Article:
A despicable drug addict has been convicted of stealing from a vulnerable 90-year-old to get her fix of heroin.
Stephanie Stainsby targeted the frail pensioner after she withdrew £200 from a cash point on Saltwell Road in Gateshead.
A court was told how the 32-year-old had been watching the elderly woman and waiting for her perfect moment to strike.
Stainsby waited for the woman to enter a nearby shop, holding the door open for her while reaching into the victim's jacket pocket and stealing the cash.
The frail pensioner immediately realised her money had been stolen and sought help at a local pharmacy where staff recognised Stainsby as the culprit from CCTV.
She was later arrested by police at her address in Eslington Court in the Teams area of Gateshead before being charged with theft from person.
Stainsby admitted the offence at South Tyneside Magistrates' Court where she claimed she had stolen the money to feed a heroin addiction.
Now she has been ordered to pay back the £200 she stole and handed an 18-month community order that will involve her attending a drug rehabilitation course.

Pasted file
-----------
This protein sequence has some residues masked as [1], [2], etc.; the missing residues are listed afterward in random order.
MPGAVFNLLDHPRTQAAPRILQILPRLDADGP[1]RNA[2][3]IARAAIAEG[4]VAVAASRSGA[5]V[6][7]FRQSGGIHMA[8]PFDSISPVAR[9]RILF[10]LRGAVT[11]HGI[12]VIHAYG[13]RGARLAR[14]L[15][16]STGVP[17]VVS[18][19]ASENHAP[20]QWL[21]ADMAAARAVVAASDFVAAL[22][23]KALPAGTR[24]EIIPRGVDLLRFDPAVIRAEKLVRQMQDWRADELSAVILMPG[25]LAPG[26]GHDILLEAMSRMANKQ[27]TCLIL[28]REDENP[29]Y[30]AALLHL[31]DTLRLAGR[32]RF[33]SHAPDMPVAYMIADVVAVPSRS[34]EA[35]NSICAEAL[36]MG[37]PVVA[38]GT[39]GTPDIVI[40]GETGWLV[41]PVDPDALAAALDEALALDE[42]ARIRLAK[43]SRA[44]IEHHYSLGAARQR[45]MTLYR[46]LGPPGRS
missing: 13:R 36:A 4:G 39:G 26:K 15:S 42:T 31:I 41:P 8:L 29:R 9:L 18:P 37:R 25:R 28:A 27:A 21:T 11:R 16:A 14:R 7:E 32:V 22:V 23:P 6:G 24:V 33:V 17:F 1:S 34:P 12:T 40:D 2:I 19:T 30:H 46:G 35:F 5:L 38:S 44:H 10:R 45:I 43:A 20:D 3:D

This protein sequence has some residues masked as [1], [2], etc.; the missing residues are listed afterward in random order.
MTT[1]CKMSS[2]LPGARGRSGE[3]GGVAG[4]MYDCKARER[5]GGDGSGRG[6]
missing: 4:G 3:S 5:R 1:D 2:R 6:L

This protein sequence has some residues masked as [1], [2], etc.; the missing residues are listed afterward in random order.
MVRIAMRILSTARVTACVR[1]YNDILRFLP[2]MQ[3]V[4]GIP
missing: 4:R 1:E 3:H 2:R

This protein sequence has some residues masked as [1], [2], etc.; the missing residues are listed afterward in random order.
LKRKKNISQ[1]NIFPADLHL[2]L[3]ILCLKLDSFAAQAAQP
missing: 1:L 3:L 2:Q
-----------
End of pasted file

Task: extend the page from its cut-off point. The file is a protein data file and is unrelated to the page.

Following the case, Northumbria Police's Neighbourhood Inspector, Mick Robson, condemned Stainsby's actions but praised the bravery of the victim.
He said: "Stephanie Stainsby's behaviour that day was despicable and I am glad we were able to secure a conviction at court.
"We have no doubt that she targeted this woman because of her vulnerability and because she thought it was a quick way to get her drug fix.
"This was a very distressing incident for the victim but she has been fantastic with the police and has been incredibly brave.
"The court has heard evidence that Stainsby's addiction is stable and so they have decided rehabilitation is the best course of action.
"We hope that she can get her life back on track but she is on our radar and if she offends again then she should expect to be put behind bars."
Anyone who wants to report an incident to police can do so by calling 101, reporting online at the Northumbria Police website or independent charity Crimestoppers anonymously on 0800 555 111.